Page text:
What are the differences between a Section 8 and Section 21 (Form 6a) notice?

A Section 21 (Form 6a) notice is used to evict tenants in a no-fault eviction, meaning the landlord wants to use the property for his or her personal use. A Section 8 eviction notice is the notice required in order to begin eviction proceedings for at-fault tenants. Once the landlord has commenced this process and completed the information required on the notice, he or she must ensure all information provided is accurate. If there are any errors, the court will delay the process and wait until any required corrections are completed. The grounds for issuing a Section 8 eviction notice is usually late payment or non-payment of rent, damage done to the property, unsociable behaviour and subletting to other people. There are both mandatory grounds and discretionary grounds.

In order to evict a tenant using Section 8, the landlord needs to quote one of the eight mandatory grounds as listed below:

  1. The landlord wants the property back to be used as his or her own main residence. This can only be cited if you have used the property as your main residence before you decided to let it to tenants.
  2. The mortgage lender for the property has submitted a notice of foreclosure.
  3. The property was at an earlier date used as a holiday let and the landlord wants to resume this status for the property.
  4. An educational institution owns the property and has been letting it and now wants it back for students to use.
  5. A religious body owns the rental property and wants it to be used by a church member, such as a minister.
  6. The landlord decides he or she wants to demolish the property and undertake reconstruction work, so as to redevelop all or some of the property. For this to be considered acceptable for possession, the current tenant has to have refused to reside in all or some of the property during the work. If the landlord is granted possession under this ground, the landlord is required to provide money to the tenant for his or her moving costs.
  7. The present tenant is a tenant heir and was not named on the tenancy agreement to begin with. The landlord will need to serve a Section 8 notice up to 12 months after the named tenant’s death.
  8. The tenant has not paid more than eight weeks' rent if paying on a weekly basis, two months' rent if paying on a monthly basis or one quarter's rent if paying on a quarterly basis.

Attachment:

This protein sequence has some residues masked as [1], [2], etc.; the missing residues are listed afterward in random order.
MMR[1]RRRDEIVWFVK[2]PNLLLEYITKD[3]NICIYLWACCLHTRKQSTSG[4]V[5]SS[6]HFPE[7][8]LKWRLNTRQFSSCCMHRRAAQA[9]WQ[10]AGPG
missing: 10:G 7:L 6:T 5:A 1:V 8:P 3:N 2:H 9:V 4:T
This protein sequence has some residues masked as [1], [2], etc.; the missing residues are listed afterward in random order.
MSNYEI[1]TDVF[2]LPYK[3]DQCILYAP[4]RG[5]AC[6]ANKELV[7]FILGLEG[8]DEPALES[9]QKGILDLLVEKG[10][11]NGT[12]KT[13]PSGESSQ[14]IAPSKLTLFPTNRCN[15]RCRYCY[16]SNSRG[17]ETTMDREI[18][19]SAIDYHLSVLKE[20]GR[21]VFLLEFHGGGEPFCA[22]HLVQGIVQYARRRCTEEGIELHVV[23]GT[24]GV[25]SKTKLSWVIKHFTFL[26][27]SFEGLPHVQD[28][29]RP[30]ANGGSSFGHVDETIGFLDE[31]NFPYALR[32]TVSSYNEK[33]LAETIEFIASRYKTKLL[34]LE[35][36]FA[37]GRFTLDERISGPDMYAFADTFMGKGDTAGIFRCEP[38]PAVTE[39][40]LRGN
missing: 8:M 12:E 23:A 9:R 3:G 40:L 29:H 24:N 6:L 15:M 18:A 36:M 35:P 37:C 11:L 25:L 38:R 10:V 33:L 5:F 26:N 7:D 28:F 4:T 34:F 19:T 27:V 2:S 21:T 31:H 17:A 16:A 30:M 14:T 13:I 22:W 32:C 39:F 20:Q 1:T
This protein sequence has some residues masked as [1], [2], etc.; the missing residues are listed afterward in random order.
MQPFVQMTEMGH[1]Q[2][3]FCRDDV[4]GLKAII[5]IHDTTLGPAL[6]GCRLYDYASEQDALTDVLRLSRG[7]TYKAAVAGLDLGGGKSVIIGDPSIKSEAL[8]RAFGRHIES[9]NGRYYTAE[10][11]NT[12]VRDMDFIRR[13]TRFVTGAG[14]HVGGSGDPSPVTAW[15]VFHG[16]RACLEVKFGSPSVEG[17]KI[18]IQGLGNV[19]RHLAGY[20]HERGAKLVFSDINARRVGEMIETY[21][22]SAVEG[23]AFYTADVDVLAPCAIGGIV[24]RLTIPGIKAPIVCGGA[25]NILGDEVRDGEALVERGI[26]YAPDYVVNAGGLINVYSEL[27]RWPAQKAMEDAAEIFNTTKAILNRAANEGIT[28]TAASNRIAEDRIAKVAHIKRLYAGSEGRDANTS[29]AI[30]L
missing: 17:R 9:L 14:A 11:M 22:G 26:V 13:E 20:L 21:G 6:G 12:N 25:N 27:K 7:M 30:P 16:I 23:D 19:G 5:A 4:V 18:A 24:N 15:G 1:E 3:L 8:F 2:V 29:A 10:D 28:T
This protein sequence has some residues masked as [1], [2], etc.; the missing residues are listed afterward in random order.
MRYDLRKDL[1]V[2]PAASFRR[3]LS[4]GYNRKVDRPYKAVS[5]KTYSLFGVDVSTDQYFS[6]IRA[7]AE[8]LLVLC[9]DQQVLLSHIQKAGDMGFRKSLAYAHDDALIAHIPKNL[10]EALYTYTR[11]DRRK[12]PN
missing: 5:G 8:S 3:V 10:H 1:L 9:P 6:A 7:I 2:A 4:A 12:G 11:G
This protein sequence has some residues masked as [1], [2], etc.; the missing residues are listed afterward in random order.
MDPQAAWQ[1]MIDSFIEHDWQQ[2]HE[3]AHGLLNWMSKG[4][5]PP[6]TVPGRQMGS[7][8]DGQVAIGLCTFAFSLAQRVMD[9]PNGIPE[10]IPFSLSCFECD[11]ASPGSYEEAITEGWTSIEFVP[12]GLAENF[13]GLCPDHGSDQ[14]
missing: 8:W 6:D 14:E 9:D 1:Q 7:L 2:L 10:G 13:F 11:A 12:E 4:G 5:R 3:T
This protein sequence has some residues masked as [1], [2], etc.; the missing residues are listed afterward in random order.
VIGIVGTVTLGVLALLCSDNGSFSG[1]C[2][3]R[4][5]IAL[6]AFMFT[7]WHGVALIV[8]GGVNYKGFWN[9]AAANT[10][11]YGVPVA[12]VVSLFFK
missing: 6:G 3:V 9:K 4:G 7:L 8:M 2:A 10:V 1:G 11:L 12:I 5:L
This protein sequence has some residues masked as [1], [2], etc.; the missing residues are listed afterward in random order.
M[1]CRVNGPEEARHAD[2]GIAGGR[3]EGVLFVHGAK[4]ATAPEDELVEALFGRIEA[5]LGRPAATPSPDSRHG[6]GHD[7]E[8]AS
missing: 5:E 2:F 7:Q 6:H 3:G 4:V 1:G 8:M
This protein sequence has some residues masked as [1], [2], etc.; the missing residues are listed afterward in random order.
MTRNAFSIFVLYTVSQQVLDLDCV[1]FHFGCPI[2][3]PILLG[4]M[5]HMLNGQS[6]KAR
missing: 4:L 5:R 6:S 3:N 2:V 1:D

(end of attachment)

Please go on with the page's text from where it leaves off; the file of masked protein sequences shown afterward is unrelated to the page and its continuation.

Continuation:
Discretionary grounds are listed as 9 to 17, as outlined below. When the landlord is trying to claim possession under discretionary grounds, it is suggested that more than one ground is cited because if the tenant decides to pay off part of any rent arrears just before the day of the hearing, this ground cannot be used and the possession proceeding will end.

It is common practice to highlight more than one ground for rent arrears, which are grounds 8, 10 and 11, if these are applicable and to wait until at least two months’ rent (or eight weeks' rent with a weekly tenancy) has not been paid before the Section 8 notice is issued. The discretionary grounds are as follows:

9. The landlord has offered suitable similar accommodation and quality to the tenant and it has been rejected. The landlord is required to pay reasonable removal costs if granted possession.

10. The tenant is overdue with his or her rental payments but in the case of weekly payment only by eight weeks, two months for monthly payments and one quarter for quarterly payments.

11. The tenant is constantly late with rental payments and often fails to pay any rent until prompted to do so.

12. The tenant has clearly broken any terms found in the tenancy agreement.

13. The tenant has damaged or neglected the rental property, or he or she has sub-let the property to someone else who has damaged or neglected the property.

14. The tenant has behaved in anti-social ways towards neighbours, and complaints have been lodged concerning this conduct.

15. The tenant has damaged, lost or sold furniture and fittings on the property.

16. The property was let out to the tenant as a condition of their employment but the employment has now come to an end.

17. The rental property was let out based on false information the tenant provided, including information given by the tenant’s referee or guarantor.

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